Facebook this. Facebook that.
I hear experts and whiners opine on the drawbacks of a Facebook-obsessed culture quite frequently.
And I get it.
I get that technology has changed the way we communicate in ways that are significant and probably permanent. And I definitely get that Facebook isn’t for everyone. One of my brothers and two of my parents refuse to go anywhere near Facebook.
I have friends, colleagues, and relatives who steer clear of the social network for a variety of reasons. They want time away from the computer. Or they’re busy doing other things. Or they think that Facebook is just about telling the world what you did today and why you wish you had another teacher, boss or another option for dinner.
But for an introvert, Facebook is a really useful tool.
Yes, I’m an introvert. With the exception of those close to me, people are usually a little surprised when I say this. But highly evolved social skills and the confidence of maturity do not necessarily translate to extrovert. For all of my 50 years, I have preferred the company of my thoughts to the company of a crowd.
Of course the ideal situation has always been having a best friend or partner or other kindred spirit with whom to share those thoughts. One-on-one has always been the best. But life can’t be just one-on-one. If you work, if you aspire, if you dream, then the day-to-day will usually involve more than just one other person. Even if you just exist, life usually involves other people. And other people have historically proven problematic for me.
For a million reasons that can be traced to my genes, my family, socialization and aliens, I spent years questioning my personal appeal. I doubted the desire of others to spend time with me and include me in their inner circles. Yes, I had friends and yes, I was friendly, but I was never comfortable in a purely social environment.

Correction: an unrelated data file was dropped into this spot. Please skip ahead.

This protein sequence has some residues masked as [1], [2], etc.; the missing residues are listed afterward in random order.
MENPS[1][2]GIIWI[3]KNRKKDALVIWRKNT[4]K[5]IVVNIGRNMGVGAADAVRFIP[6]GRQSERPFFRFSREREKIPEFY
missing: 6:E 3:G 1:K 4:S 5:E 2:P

My teen years were especially difficult as I struggled to find those one or two people who would understand what made me tick — and appreciate it. But back then, loners and other nonconformists did their alone-ing and non-conform-ing in the isolation of their parents’ homes.
It wasn’t until college that I began to find those who would talk about Camus for an hour or debate the importance of understanding the purpose of the possessive. The fabulous inventions of the college cafeteria and library made it easy. You could easily see who preferred the company of their books and notebooks to everything else. Even better, you could ask to share their table or easily start a relationship with a stupid question regarding the hours of the bookstore.
The college cafeteria was eventually replaced by Starbucks and bookstores with in-house cafes. Those needing laptop plugs became instant logistically-bound friends while those without laptops learned to innocently ask what we laptop people were concentrating on with such intensity.
But Facebook has provided an opportunity that I’ve never been able to enjoy in the school cafeteria, the neighborhood coffee shop or anywhere other people tend to congregate. Facebook has allowed me to interact with a higher degree of casual comfort, unafraid that I may be placing the other person in an awkward situation.
On Facebook, I don’t need to worry about whether someone is waiting for a date or saving a seat for a spouse or just plain hoping I’ll get lost. On Facebook, all interaction is voluntary. It’s easy to throw out a social prompt — via a “Like” or a post or a comment — and then get back the energy of people who genuinely want to engage. Even better, you get that energy back at a time when others are available to engage. It’s hard to interrupt someone on Facebook or accidentally suggest that you want more — or expect more — than a simple and brief mutually fulfilling interaction.
Yeah. I’m good on Facebook.
I really hope that Mr. Zuckerberg doesn’t have any plans to transfer Facebook into the real world of in-person interaction.
How do you tell your friends that you’re scared to meet them?